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U.N. investigator on Belarus warns of 'another Iron curtain'

GENEVA (Reuters) - A U.N. investigator warned of the possibility of “another Iron curtain” descending in Europe during an urgent debate on the human rights situation in Belarus in Geneva on Friday.

The all-day talks, called by Germany on behalf of the European Union (EU), was interrupted repeatedly by the delegations of Belarus, Russia, China and Venezuela raising procedural objections.

The U.N. Human Rights Council will consider a EU draft resolution that call for U.N. rights chief Michelle Bachelet to monitor the crisis and report back by year-end, following what the bloc calls a “fraudulent election”.

Yury Ambrazevih, Belarus ambassador to the U.N. in Geneva, said it was not acceptable to use the body to interfere in a country’s election.

President Alexander Lukashenko, in power since 1994, denies rigging the Aug. 9 election, which official results said he won by a landslide. He has cracked down hard on protesters demanding his resignation, the biggest threat to his rule.

“Let’s not allow another Iron curtain to descend on the European continent,” said Anaïs Marin, U.N. special rapporteur on the human rights situation in Belarus, describing a “catastrophic” situation in the country.

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More than 10,000 people have been “abusively arrested”, with more than 500 reports of torture and thousands “savagely beaten”, Marin said. She called on authorities to release those still held on “politically-motivated charges” and for the charges to be dropped.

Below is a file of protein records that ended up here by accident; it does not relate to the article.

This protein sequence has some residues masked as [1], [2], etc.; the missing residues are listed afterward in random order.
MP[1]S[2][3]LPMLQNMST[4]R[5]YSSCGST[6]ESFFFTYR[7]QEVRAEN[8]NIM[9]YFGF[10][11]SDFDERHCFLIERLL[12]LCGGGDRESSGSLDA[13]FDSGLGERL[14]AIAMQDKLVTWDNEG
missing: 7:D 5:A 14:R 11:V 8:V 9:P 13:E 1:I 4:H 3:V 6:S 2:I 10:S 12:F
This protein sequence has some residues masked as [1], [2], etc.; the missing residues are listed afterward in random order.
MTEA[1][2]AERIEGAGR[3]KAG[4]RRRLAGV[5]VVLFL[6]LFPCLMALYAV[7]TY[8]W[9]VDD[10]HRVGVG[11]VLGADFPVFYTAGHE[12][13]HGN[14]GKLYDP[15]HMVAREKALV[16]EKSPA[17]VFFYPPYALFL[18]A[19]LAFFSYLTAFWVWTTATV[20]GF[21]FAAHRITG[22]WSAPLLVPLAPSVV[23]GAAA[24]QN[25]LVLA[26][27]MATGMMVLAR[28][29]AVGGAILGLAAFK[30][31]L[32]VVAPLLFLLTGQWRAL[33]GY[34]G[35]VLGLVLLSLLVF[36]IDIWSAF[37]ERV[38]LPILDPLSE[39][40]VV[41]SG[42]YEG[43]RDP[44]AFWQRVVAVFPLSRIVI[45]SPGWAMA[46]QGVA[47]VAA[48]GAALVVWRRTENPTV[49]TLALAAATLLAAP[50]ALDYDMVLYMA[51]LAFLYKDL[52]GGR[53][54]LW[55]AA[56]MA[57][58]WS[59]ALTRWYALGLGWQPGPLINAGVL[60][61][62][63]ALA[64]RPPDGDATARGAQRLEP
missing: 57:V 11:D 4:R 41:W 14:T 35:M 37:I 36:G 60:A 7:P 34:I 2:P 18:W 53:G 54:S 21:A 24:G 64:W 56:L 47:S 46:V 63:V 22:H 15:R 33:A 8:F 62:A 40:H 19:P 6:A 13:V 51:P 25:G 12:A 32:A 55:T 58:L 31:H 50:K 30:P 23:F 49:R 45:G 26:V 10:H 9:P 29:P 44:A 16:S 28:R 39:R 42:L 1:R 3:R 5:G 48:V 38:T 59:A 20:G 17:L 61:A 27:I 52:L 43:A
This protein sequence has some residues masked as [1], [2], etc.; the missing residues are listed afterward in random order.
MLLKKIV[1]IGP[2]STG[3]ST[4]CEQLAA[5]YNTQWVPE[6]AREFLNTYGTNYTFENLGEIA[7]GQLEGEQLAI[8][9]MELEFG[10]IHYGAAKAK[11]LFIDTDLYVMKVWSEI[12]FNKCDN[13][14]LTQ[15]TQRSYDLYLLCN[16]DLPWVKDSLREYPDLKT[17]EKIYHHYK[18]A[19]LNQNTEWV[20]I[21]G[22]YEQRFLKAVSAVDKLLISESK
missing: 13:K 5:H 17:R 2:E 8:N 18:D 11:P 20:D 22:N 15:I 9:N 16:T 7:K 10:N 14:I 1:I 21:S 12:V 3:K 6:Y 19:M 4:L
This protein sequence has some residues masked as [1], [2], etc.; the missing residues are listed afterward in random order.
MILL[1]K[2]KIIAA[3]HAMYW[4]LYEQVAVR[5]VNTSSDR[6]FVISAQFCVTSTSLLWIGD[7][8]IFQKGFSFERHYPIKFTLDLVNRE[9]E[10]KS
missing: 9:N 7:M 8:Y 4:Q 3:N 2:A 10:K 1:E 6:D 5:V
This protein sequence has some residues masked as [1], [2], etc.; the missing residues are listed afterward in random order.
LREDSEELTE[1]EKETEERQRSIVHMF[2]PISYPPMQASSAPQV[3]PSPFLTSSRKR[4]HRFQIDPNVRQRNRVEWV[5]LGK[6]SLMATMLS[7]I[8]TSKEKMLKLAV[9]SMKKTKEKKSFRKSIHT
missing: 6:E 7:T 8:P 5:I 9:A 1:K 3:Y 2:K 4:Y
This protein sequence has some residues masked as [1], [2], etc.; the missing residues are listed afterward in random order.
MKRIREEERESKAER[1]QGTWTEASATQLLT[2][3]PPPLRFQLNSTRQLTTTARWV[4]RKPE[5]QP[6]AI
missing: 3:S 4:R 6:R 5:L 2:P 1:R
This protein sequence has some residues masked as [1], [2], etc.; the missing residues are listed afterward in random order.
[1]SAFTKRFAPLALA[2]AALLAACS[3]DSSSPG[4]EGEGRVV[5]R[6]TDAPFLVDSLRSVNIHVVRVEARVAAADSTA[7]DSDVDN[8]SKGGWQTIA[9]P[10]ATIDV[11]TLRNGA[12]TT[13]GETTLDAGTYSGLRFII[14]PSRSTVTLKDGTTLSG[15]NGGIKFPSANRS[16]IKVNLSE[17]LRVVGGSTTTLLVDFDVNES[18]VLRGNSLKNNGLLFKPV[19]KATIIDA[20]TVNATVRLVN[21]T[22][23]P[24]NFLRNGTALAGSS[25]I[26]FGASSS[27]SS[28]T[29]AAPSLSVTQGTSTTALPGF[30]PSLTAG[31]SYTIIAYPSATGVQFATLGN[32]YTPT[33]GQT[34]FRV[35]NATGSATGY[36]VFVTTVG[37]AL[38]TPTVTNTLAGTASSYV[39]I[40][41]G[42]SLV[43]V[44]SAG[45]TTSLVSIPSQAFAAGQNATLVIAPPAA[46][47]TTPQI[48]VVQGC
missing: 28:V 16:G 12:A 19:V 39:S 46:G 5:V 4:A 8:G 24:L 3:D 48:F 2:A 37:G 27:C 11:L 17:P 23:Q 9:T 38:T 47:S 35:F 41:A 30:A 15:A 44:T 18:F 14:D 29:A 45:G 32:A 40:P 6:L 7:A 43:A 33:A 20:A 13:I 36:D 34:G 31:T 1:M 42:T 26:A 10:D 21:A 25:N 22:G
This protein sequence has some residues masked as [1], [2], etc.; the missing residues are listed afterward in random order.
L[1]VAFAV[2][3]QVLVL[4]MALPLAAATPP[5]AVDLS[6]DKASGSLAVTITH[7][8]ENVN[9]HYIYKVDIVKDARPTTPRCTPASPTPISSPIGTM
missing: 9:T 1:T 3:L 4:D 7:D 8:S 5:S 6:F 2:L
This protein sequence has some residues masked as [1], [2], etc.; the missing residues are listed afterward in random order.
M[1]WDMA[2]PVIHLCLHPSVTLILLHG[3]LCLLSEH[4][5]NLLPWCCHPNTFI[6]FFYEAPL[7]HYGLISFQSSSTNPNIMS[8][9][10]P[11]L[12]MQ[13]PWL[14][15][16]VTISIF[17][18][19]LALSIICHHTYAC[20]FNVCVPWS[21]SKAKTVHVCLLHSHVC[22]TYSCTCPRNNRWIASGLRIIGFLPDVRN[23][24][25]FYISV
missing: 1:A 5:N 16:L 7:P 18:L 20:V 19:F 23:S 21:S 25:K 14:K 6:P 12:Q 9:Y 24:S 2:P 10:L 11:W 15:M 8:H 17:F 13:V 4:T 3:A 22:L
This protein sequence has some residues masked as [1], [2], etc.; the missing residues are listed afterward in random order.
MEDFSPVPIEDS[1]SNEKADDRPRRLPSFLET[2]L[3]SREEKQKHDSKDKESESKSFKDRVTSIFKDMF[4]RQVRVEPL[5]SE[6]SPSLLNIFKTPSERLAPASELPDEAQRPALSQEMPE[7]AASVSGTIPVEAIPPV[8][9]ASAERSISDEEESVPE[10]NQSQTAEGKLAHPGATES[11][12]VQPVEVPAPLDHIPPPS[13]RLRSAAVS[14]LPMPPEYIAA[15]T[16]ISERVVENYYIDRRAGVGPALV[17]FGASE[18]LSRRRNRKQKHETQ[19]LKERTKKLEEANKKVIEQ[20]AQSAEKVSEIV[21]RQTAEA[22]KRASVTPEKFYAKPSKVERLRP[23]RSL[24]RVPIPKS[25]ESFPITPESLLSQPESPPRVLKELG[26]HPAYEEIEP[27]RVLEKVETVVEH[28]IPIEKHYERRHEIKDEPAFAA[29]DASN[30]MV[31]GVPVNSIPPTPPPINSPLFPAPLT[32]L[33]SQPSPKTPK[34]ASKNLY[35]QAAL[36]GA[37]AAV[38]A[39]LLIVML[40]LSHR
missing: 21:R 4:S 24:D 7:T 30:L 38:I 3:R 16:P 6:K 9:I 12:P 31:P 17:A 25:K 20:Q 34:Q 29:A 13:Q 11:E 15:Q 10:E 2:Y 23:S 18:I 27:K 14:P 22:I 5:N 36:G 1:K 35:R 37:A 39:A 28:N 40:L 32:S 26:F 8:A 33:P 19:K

Marin’s speech was interrupted several times by objections from other U.N. members including Russian, Belarusian and other delegations who called a halt to her participation.

Belarus opposition leader Sviatlana Tsikhanouskaya, in a video message to the 47-member state forum, demanded that authorities end violence against protesters and set up a free and fair presidential election

“I once again emphasize our willingness to talk with the authorities and look for peaceful solution to the crisis that has affected our nation,” said Tskihanouskaya, who fled her homeland for Lithuania.

“We demand to immediately cease violence against peaceful citizens. We demand immediate release of all political prisoners,” she said.

Reporting by Stephanie Nebehay and Emma Farge, and Vladimir Soldatkin; Editing by Toby Chopra and Andrew Heavens